Robust and spicy, zinfandel could be the best red wine you’ve never tasted
Zinfandel, the robust, spicy red wine, doesn’t get enough respect. Think about it: When was the last time you ordered a zinfandel at a restaurant, or served a bottle at dinner? It’s probably been a while, and that’s a shame. David Williams, co-owner of Northampton Wine + Dine, agrees. “Zinfandel is such a great food wine,” he says. “So many robust foods like barbecue will overpower red wines.”
Zinfandel, however, can stand up to bold foods while not overpowering them. During a wine tasting earlier this year, Williams poured eight different zinfandels. Some were bold, while others offered more nuanced flavors. Here are five of my favorites from the tasting.
Time Place Wine Co. Zinfandel Suss Vineyard, $30
Founded in 2017, Time Place is a joint venture between a distributor and winemaker Jamey Whetstone.
Whetstone, who was born in South Carolina, moved to Napa, California, in 1996 and began his winemaking career at Turley Wine Cellars, which is known for its zinfandel. The grapes for this wine come from the 98-year-old Suss Vineyard in Lodi, California, and the wine spends eight months in oak. Despite the age of the vines, it won’t overpower most foods, even lighter fare such as cheese and charcuterie. It would also pair nicely with roast pork. This is a relatively lean, food-friendly zinfandel that presents flavors of blackberry, plum, and raspberry. And, although the wine is made in California, the bottle pays homage to Whetstone’s roots with label art depicting Church Creek, which divides Johns Island from Wadmalaw Island.
“This is a great bargain for a super-small production wine,” Williams says. “It’s a great vintage.”
Rombauer Zinfandel, $40
This well-regarded California zin—a top seller at Northampton—blends grapes from five regions, but most of the grapes are sourced from the El Dorado and Amador County areas, which are known for great zinfandel production.
After careful sorting and fermentation of the grapes—93 percent zinfandel and 7 percent petite syrah—the wine is aged for 16 months in American and French oak. This wine exudes flavors of blackberry, chocolate, and plum, and has a big, rich finish—which Williams attributes to the wine’s higher alcohol percentage. “It gives the impression of sweetness,” Williams admits. “But I think, more often than not, when people want a zinfandel, people want this bigger, richer style.” Pair this wine with bold or spicy dishes such as smoked brisket, ribs, or fajitas.
A bit of trivia: Koerner Rombauer, who founded Rombauer Vineyards in 1980, was the grandson of Irma Rombauer, who wrote The Joy of Cooking in the 1930s.
Ghost Block Zinfandel Pelissa Vineyard, $43
Ever since Joseph Pelissa began growing grapes in 1903, the Pelissa family sold its fruit to other wineries.
Nothing was made under the family name. That all changed in 2006, and today, with more than 600 acres of vineyards, the family produces wines under several brands, including Ghost Block. This zin is not blended with any other grapes, and spends 18 months in oak. The grapes are sourced from the Pelissa Vineyard in the Oakville appellation, best known for cabernet sauvignon. This is a medium-bodied wine, with a bright ruby color and rich mouthfeel. Flavors of ripe berries, cherry, plum, smoke, and spice linger on the palate, while the light acidity keeps the wine from becoming overpowering. This would be a good wine for someone who is looking for a bigger zin but who doesn’t want a sweet wine.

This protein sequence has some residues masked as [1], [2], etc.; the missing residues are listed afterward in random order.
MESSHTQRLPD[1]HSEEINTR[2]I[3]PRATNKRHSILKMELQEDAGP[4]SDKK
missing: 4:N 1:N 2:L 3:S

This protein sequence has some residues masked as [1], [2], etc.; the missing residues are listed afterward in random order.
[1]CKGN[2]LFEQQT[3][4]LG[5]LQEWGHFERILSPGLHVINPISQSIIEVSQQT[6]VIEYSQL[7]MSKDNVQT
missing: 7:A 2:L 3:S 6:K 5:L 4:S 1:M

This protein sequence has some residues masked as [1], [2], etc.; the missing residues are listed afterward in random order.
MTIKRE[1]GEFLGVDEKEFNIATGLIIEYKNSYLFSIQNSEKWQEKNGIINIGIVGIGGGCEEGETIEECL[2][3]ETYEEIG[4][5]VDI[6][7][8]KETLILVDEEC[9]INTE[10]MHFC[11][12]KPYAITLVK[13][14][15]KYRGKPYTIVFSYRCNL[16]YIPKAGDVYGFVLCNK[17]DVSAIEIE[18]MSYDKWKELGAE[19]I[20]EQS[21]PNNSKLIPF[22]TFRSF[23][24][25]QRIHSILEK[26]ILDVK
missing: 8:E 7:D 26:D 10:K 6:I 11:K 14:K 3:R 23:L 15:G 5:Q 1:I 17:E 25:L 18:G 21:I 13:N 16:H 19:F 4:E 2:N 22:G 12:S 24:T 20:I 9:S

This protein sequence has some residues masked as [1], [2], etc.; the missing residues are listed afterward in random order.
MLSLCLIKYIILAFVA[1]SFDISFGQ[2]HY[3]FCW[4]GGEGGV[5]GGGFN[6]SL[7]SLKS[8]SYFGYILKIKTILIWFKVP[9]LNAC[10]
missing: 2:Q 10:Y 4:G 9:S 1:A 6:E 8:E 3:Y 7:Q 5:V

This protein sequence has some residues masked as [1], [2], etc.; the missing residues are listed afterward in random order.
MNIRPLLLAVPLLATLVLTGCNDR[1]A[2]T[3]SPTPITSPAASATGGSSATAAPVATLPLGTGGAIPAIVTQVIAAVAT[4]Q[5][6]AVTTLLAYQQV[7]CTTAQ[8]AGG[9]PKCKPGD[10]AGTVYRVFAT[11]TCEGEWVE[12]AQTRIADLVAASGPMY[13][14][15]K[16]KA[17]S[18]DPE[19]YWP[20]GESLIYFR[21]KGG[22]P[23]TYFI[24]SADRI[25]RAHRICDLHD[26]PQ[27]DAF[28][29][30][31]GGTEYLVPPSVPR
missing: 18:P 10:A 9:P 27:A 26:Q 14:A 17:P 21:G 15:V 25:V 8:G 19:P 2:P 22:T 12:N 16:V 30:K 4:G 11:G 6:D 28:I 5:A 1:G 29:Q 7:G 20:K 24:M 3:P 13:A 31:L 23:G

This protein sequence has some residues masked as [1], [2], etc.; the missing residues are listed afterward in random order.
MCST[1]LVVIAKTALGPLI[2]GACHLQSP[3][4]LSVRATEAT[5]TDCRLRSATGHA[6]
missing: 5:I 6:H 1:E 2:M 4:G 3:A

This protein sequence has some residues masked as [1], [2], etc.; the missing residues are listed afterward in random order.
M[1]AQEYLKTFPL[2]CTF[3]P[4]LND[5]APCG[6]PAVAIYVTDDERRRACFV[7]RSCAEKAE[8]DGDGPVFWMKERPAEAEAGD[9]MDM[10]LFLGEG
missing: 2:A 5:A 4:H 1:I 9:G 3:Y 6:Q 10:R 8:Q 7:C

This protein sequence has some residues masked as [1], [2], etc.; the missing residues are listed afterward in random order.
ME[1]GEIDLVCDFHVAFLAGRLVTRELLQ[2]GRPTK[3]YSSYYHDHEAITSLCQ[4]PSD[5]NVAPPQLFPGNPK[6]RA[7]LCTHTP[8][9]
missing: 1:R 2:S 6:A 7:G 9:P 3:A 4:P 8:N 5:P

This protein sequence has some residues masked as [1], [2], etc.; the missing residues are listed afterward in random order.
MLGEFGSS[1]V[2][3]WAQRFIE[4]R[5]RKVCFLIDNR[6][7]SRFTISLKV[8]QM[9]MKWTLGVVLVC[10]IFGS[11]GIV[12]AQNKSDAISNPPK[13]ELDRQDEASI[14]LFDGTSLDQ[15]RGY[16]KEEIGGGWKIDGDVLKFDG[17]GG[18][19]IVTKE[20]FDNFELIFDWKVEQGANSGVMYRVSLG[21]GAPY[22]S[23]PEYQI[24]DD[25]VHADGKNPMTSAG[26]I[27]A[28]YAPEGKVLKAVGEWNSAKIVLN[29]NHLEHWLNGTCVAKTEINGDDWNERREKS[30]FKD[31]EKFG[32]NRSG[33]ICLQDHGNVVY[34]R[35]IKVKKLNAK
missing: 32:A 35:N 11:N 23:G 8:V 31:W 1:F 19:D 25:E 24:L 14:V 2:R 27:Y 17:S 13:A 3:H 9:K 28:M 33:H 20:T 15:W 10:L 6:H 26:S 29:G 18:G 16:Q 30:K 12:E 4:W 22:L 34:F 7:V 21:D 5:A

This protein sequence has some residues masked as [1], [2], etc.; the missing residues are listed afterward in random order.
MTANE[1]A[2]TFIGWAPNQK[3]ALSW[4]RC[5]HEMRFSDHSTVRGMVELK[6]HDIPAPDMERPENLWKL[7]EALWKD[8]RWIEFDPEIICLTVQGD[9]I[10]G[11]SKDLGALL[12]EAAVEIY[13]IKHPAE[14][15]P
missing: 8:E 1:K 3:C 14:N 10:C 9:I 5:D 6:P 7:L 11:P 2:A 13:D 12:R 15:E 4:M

I’d pair this with a good steak, grilled pork loin, or spicy pasta.
St. Francis Reserve Zinfandel, $46
This is one of my favorite zinfandels because of its smooth, balanced presentation.
With this zin, St. Francis, which for years was known for great merlot, shows it still has strong wine-making skills. The wine, which contains 5 percent petite syrah, presents a deep, rich color. Flavors of blueberries, cranberries, and other dark fruits abound, with a hint of pepper and spice on the long finish. The fruit comes from the northern end of Sonoma County’s Dry Creek Valley. After fermentation, the wine is aged for 20 months in French oak barrels. According to the winemaker’s notes, the petite syrah adds color and texture to the wine, as well as overall balance. “This was always a real good bottle of wine,” Williams says.
“They don’t make much of this.” I’d pair this wine with Asian dishes, pork, grilled meats, and bolder cheeses—or just about anything. If you’re looking for a crowd-pleasing zin, this is it.
Tobin James Fat Boy, $56
If you want a big, bold zinfandel, Fat Boy might be it.
The deep purple color in the glass hints at what’s to come—what the winery calls a “big, bold, jammy, olallieberry pie smacking-you-right-in-the-face wine.” Not sure what olallieberry is? It’s a type of blackberry. While I can’t vouch for that flavor, there is plenty of fruit in this wine. There’s also plenty of alcohol: 15.6 percent, according to the winery. It’s 100 percent zin, aged for 18 months in oak. “In the tasting notes the winery sent me, they said this is the jammiest of all jammy zinfandels. It is a huge fruit bomb,” Williams says. The grapes for this wine come from Paso Robles, a large area known for zinfandel that is a relatively recent player in wine. “In 1990, there were fewer than 20 wineries in Paso Robles,” Williams says. “Today, there are more than 200.”
I’d pair this with barbecue brisket, pork, or ribs.
Northampton Wine + Dine, 211-A E Broad St, Greenville. 864-271-3919.
Photo by Pete Martin.